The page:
4. Present Perfect and Past Participles
ne of the more challenging aspects to the German student presents itself in the present perfect and more specifically the form of the past participle. Some of these past participles have a t, while others end in an n (with or without a vowel change), while still others have a t and a vowel change. It can get rather confusing. This section will then examine the different kinds of past participles in English and German as well as the evolution and change of some past participial forms in the history of English.
The Weak Verbs (t-verbs)
This class is by far the most-represented class of verb in English and German. You might know them as "regular" verbs. The characteristic of the weak verb in English (as well as in Old English) is the presence of a d (in various forms) on the end of the past participle. Examples are as follows:
love → has loved
This Germanic innovation occurs in Old English in two different forms: -ed and -od. The difference between the two forms is beyond the scope of this guide, but the common element is the d that signifies the weak past participle. Examples of each weak ending are as follows:
hīeran 'to hear' → (ge)hīered
On the other hand, the weak ending in German is not d but rather t, but the two sounds are nearly identical as they are pronounced in the same area of the mouth (see Sound Correspondences). As in English, when the verb stem ends with a sound that is similar to t/d, a "filler" e is inserted between the verb stem and the weak ending for ease of pronunciation.
hören → hat gehört
The nice aspect of weak verbs in English, Old English and German is that most weak verbs in English and Old English are also weak in German. When in doubt, look to see what the English verb is and choose accordingly for its German equivalent. The odds are in your favor that the German verb will also be weak.
The Strong Verbs (n-verbs)
Popularly known as "irregular" verbs, these verbs are the older class in the language and feature not a t but rather an n in the past participle. Other characteristics include a vowel change that sometimes occurs in the past participle (but always in the Simple Past). Additionally, almost all verbs that have a stem-vowel change in the present tense (see Stem-Vowel Changing Verbs) are strong verbs.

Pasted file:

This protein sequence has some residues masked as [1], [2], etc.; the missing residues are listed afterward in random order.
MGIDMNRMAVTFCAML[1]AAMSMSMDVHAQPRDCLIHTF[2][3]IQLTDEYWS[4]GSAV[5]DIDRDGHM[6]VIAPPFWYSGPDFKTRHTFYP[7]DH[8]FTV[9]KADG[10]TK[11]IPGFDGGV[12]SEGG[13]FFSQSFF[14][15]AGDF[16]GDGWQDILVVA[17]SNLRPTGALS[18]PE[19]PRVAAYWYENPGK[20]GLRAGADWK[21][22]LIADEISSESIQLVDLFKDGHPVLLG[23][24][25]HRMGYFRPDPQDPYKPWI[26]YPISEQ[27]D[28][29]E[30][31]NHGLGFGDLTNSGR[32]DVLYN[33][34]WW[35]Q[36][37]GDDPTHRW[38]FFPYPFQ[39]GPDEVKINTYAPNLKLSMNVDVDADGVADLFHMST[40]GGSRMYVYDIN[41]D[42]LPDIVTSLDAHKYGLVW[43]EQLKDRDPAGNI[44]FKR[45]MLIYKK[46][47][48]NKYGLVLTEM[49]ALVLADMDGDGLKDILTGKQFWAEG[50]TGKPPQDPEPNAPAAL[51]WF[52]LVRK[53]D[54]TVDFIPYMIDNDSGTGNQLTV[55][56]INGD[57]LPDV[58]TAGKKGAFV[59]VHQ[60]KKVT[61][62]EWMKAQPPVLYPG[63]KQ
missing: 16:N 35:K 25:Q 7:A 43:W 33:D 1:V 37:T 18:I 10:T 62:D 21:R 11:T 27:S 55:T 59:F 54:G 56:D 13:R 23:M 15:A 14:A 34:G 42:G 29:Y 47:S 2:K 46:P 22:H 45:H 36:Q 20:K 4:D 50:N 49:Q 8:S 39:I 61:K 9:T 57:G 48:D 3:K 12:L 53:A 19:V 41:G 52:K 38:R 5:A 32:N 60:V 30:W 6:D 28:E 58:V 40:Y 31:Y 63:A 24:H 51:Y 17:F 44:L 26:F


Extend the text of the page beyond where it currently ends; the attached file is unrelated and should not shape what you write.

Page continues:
This class of verbs also exists in English, and many of the same verbs that are strong in English are also strong in German and sometimes follow the same vowel change pattern. Some of the more common ones are listed here (note the different format of this table; the same format will be used for each table in this section):
However, some of these verbs underwent changes in the history of English. The first change is the dropping of the en from some past participles, although the en sometimes shows up when the past participle is used as an adjective, e.g. "I have drunk the water" vs. "He is drunk(en)". (If you suspect that an English verb is strong but has no en, add en to the end of it and see what comparable forms there are in German.) Below are some Old English participles that are nearly the same as their Modern German counterparts:
1The Modern English meaning for the German "fahren" is given. The German cognate (treiben) has undergone a slight meaning change but is a strong verb as in English. The past participle is getrieben.
The last three verbs (brechen, essen and fahren) all have stem-vowel changes in the present tense (see Stem-Vowel Changing Verbs). In fact, if the verb in question has a stem-vowel change in the present tense, it will almost always be a strong verb. The only exceptions to this pattern are the modal verbs, which will be discussed as Mixed Weak Verbs, and the verb wissen.